Sabally is shooting 36.3% from deep this season on 113 attempts. She shot 7-for-9 from deep at home against UCLA on mostly wide open looks. Ionescu can fire kick out passes with such speed and precision with either hand that it wouldn’t matter if that defender tried to close out to Sabally or just sat down on the baseline next to the photographers. If Sabally makes shots, are all but the top handful of teams in the nation helpless? Is Oregon so good now that everybody but UConn and Mississippi State just needs to hope that Sabally misses those looks?
In short: No. UCLA’s Lajahna Drummer had a look at a (relatively) wide open lay up that would have won that game for the Bruins in regulation.
Sabally is young, which calls for that sort of distinction between she and Bando when evaluating the two as an opponent. There are four years of data backing up the sentiment that Bando should never be left open. Cazorla is shooting nearly 40% from three and now more than half of her shots are coming from deep. Ionescu shot 42% on threes last year and is up to 44.3% this season. She incites a whole new level of panic in a defense because she’ll drill them off the bounce.
There are some insights to be drawn from Oregon’s only home loss in conference, which came at home against Stanford in the only matchup between the two teams this season. UCLA gave Oregon everything it could handle with length, ball pressure and timely shot making. Oregon State won the first installment of this season’s civil war on the backs of seven threes from Kat Tudor as Marie Gulich bludgeoned them inside.
Stanford was able to go to Oregon’s place and win with precision on the offensive end. When Brittany McPhee wasn’t ripping their defense to shreds on backdoor cuts, she got into the lane on her own and finished in the paint.
Stanford’s win was made possible by their ability to get stops and go deeper into their bench on the right night. Oregon was held under 70 points just three times in conference play — the loss to the Cardinal and in games against Arizona and Arizona State that they won comfortably.
Sabally shot just 1-8 from deep against Stanford. Bando also missed that game with a foot injury, a fact that should be much more than an afterthought.
Mallory McGwire is the final major piece of Oregon’s rotation that has not yet been mentioned. She’s more of a traditional center for them that can knock down the occasional midrange jumper. McGwire has attempted more than seven shots just twice all season, both occurring against Oregon State, the second Pac-12 team to have defeated Oregon in the regular season.
Marie Gulich, Oregon State’s star center, just hung out under the rim on defense to deter any potential drives and challenge Hebard at the rim. If McGwire is on the floor against that kind of scheme, she’ll be wide open every time.
If McGwire hits those shots (shot 12-20 against Oregon State this season), the Ducks are rolling. If she doesn’t and gets rattled, Kelly Graves’ rotation may get even smaller. Get just one of Oregon’s top five in foul trouble, and they also become easier to guard.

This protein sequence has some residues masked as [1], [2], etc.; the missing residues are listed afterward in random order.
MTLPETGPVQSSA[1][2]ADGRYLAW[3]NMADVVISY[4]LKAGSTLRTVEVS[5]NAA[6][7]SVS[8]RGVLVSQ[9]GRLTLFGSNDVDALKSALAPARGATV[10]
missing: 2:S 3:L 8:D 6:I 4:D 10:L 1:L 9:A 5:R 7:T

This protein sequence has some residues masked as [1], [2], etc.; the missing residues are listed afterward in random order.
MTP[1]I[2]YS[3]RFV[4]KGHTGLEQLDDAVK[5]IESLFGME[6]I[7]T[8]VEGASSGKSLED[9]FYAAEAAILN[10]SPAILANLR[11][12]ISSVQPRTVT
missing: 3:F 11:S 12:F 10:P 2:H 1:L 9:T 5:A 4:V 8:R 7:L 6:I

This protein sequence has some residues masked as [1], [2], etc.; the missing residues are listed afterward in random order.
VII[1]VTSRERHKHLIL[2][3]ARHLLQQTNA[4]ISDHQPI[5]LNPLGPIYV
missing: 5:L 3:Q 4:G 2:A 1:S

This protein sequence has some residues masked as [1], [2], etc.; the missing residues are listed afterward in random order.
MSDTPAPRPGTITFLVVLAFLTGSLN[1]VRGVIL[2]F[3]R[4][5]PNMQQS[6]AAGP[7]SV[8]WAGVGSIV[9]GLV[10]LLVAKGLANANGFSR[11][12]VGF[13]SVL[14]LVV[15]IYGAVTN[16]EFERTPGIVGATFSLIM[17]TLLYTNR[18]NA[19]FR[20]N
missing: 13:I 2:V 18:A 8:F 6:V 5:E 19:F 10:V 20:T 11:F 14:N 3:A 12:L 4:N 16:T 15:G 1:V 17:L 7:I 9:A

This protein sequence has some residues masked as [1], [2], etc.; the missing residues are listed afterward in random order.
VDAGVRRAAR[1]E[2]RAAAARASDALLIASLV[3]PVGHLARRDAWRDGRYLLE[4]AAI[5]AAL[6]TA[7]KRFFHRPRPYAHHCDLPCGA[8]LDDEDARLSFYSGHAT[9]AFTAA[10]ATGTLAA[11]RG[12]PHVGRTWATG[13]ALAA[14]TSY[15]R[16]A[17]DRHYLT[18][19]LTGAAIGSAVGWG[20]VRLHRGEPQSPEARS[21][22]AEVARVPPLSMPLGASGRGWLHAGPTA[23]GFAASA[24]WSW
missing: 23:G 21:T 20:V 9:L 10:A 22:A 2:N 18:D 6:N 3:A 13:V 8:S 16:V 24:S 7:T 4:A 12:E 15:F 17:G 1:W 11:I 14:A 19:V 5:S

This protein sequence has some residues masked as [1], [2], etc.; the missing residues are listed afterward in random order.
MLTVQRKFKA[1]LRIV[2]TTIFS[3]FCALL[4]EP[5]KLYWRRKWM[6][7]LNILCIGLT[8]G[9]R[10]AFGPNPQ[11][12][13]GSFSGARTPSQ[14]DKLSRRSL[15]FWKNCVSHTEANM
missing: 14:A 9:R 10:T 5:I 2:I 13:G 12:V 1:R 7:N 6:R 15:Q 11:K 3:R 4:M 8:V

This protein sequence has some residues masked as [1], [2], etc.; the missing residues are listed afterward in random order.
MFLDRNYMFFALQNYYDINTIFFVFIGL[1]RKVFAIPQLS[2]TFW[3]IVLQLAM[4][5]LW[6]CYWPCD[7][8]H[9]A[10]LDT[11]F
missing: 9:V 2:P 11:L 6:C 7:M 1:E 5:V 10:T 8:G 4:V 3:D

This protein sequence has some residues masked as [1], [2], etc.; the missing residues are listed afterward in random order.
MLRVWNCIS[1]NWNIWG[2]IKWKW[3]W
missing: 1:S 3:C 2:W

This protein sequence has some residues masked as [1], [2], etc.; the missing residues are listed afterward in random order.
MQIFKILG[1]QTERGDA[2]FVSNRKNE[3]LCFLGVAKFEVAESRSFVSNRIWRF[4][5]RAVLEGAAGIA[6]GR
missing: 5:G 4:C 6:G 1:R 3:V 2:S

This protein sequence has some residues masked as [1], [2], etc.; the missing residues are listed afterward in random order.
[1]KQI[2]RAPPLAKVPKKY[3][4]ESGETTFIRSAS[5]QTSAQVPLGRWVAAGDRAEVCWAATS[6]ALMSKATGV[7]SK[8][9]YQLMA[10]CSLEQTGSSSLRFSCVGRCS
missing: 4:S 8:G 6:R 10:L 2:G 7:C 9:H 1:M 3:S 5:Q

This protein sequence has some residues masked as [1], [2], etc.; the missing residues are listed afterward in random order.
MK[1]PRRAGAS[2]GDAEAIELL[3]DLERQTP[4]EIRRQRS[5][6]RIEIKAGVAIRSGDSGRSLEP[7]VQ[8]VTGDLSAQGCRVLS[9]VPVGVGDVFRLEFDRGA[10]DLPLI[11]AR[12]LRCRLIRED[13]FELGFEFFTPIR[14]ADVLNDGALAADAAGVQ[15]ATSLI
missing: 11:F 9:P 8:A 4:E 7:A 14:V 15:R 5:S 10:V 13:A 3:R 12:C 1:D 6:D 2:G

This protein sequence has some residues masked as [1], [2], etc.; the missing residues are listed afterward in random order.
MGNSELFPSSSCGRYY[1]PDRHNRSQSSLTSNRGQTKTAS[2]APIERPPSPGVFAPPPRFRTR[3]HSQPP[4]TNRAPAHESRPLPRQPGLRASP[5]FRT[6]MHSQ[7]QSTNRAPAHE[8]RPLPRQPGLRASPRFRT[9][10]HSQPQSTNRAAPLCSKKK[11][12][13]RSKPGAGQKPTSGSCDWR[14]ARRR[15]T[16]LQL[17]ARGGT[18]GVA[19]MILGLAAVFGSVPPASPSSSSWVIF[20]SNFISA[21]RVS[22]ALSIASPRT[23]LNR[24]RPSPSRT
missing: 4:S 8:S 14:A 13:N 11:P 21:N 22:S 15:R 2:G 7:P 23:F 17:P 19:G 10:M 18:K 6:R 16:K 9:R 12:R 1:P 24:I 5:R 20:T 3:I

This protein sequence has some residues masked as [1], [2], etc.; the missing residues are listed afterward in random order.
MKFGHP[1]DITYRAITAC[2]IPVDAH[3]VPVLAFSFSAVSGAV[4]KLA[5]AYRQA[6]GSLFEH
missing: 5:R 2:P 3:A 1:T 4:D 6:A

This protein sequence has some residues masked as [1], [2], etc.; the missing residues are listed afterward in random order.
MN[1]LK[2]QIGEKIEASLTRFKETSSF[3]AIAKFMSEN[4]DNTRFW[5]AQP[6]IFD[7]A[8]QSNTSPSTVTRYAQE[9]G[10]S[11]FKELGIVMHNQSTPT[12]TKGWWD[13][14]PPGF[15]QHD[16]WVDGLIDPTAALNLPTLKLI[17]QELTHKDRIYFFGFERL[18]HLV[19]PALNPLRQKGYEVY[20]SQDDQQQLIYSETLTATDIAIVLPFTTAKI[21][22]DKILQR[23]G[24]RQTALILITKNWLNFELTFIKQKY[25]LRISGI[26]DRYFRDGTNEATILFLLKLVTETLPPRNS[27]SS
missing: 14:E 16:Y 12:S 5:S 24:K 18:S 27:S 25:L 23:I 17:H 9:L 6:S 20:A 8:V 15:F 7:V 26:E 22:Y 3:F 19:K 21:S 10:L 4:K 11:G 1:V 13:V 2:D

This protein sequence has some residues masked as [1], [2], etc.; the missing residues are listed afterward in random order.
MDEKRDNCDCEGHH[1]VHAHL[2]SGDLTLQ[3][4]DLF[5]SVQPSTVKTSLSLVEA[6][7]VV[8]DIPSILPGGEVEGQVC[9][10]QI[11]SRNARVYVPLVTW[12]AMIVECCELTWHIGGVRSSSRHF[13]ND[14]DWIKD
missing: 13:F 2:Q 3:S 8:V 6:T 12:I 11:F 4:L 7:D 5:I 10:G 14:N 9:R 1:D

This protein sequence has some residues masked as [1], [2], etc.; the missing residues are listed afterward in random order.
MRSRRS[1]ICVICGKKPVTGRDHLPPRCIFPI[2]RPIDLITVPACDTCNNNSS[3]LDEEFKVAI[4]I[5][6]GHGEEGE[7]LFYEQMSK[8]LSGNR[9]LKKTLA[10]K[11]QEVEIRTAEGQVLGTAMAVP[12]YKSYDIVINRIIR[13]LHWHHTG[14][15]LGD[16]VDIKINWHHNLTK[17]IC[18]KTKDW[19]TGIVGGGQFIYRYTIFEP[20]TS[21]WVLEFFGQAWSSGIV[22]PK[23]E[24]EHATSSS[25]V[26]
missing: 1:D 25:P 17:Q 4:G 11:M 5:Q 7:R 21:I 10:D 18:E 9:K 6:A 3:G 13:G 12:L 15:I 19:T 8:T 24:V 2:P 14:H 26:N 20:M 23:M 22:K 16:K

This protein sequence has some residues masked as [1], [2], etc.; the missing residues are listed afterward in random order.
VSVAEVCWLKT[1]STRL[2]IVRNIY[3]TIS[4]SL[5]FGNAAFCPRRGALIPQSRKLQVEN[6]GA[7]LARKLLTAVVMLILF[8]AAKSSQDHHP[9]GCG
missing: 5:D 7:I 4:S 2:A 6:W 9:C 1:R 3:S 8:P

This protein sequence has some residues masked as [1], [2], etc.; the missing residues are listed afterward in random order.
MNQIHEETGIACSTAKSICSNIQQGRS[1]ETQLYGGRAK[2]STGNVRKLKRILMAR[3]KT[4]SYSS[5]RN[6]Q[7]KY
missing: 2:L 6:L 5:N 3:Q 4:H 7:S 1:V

All that said, it took career nights from Kat Tudor and Brittany McPhee to top the Ducks this season, which may not be repeatable. UCLA’s defense against top flight opponents is very real, but their outside shooting has been suspect at times.
Oregon has lived up to its billing as the favorite in the Pac-12, but their sights have been set on much more than a regular season crown. If chalk wins out this weekend, the Ducks will have to get through two of those top three challengers, which will teach us a lot more about them as we look ahead to the NCAA Tournament.
The Officially Unofficial Pac-12 Regular Season Awards
Player of the Year: Marie Gulich, C, Oregon State
Defensive Player of the Year: Jordin Canada, G, UCLA
Coach of the Year: Kelly Graves, Oregon
Freshman of the Year: Kiana Williams, G, Stanford
1st Team All-Pac-12: Jordin Canada, G, UCLA; Sabrina Ionescu, G, Oregon; Brittany McPhee, G, Stanford; Ruthy Hebard, F, Oregon; Marie Gulich, C, Oregon State
2nd Team All-Pac-12: Kennedy Leonard, G, Colorado; Aliyah Mazyck, G, USC; Kristen Simon, F, USC; Monique Billings, F, UCLA; Kristine Anigwe, C, Cal
3rd Team All-Pac-12: Kiana Williams, G, Stanford; Amber Melgoza, G, Washington; Borislava Hristova, F, Washington State; Alanna Smith, F, Stanford; Kianna Ibis, F, Arizona State
All-Defense: Jordin Canada, G, UCLA; Aliyah Mazyck, G, USC; Kennedy Burke, F, UCLA; Alanna Smith, F, Stanford; Marie Gulich, C, Oregon State; Mikayla Cowling, G, Cal
All-Freshman: Kiana Williams, G, Stanford; Mya Hollingshed, F, Colorado; Satou Sabally, F, Oregon; Taya Corosdale, F, Oregon State; Michaela Onyenwere, F, UCLA
Here’s a look at the Pac-12 Tournament bracket:
The Pac-12 Tournament begins on Thursday. All games will be played at KeyArena in Seattle, Washington. The final will be aired Sunday at 9 PM EST on ESPN2. All games leading up to the final will be aired on the Pac-12 family of networks.